Wyckoff Musuem to host Minokan festival

Drum away: At the first ever Minokan Festival at the Wyckoff House Museum, guests can take part in a drumming workshop. The event will be an introduction to the historic Lakou Souvenance ritual held in Haiti every year.
Richard Louissaint

The Wyckoff House Museum is hosting the first ever Minokan festival this weekend in celebration of the Haitian vodou tradition of Lakou Souvenance on Sept. 8. The event — organized in partnership with the center and Fanmi Asoto, a local Haitian cultural organization and band — is bringing the cultural heritage of the tradition to the museum for an informative gathering to enlighten guests of the oft misunderstood practice, said one of the organizers.

“People will learn a lot about our culture, our drums, and learn that vodou is not evil — it’s how you live your live life, waking up in the morning, respecting your life, and the spirits,” said vodou priestess Sirene Dantor.

The festival aims to shed light on vodou and showcase its positive aspects because often times word vodou, or voodoo, carries a negative connotation that leads to a lot misconceptions about the spiritual practice, said Dantor.

For four hours, guests will be introduced to the basics of the historic Lakou Souvenance ritual with music, dance, handmade jewelry making, food, and hands-on activities including a drum and art workshop.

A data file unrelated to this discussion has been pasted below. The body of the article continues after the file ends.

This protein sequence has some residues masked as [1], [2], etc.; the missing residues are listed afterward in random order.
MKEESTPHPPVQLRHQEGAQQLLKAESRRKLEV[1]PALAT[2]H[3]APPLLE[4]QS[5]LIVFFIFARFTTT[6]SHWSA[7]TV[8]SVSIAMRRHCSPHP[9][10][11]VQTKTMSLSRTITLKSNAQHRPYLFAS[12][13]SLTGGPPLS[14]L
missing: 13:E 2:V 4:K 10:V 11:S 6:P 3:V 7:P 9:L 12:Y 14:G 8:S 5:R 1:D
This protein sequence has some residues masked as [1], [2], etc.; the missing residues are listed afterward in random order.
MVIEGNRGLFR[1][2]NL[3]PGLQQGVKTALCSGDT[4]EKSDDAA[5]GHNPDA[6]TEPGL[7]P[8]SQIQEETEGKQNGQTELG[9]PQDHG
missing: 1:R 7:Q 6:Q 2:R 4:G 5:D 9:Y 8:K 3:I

Dantor said people of all cultures and backgrounds will find the festival to be an enjoyable learning experience, because they are getting a preview of a historic practice that pre-dates Haiti’s independence.

“Lakou Souvenance was the sight of Africans from all over and different beliefs coming together for freedom,” said Dantor. “In New York City, you’ll find people of every nationality, and if people want to learn about a culture, they’ll have to see it themselves.”

The museum is the perfect location for this festival because Dantor and the center share similar ideas, said the Museum director.

“We are particularly interested because we’ve partnered with Sirene all summer, and she does a lot of work with medicine and work with the ground that we are doing as well,” said Melissa Branfman. “We are working with many traditions like growing a lot of plants that she works with, that are popular and which people want to know more about. So we’re excited to continue this partnership and amplify that.”

“Festival Minokan” at Wyckoff House Museum [5816 Clarendon Rd. at Ralph Avenue in East Flatbush, (718) 629-5400, www.wyckoffmuseum.org]. Sept. 8, 2-6 pm. $20 (kids $15).

Reach reporter Alexandra Simon at (718) 260–8310 or e-mail her at asimo[email protected]local.com. Follow her on Twitter @AS1mon.
Vodou priestess Sirene Dantor will lead the event.
Richard Louissaint

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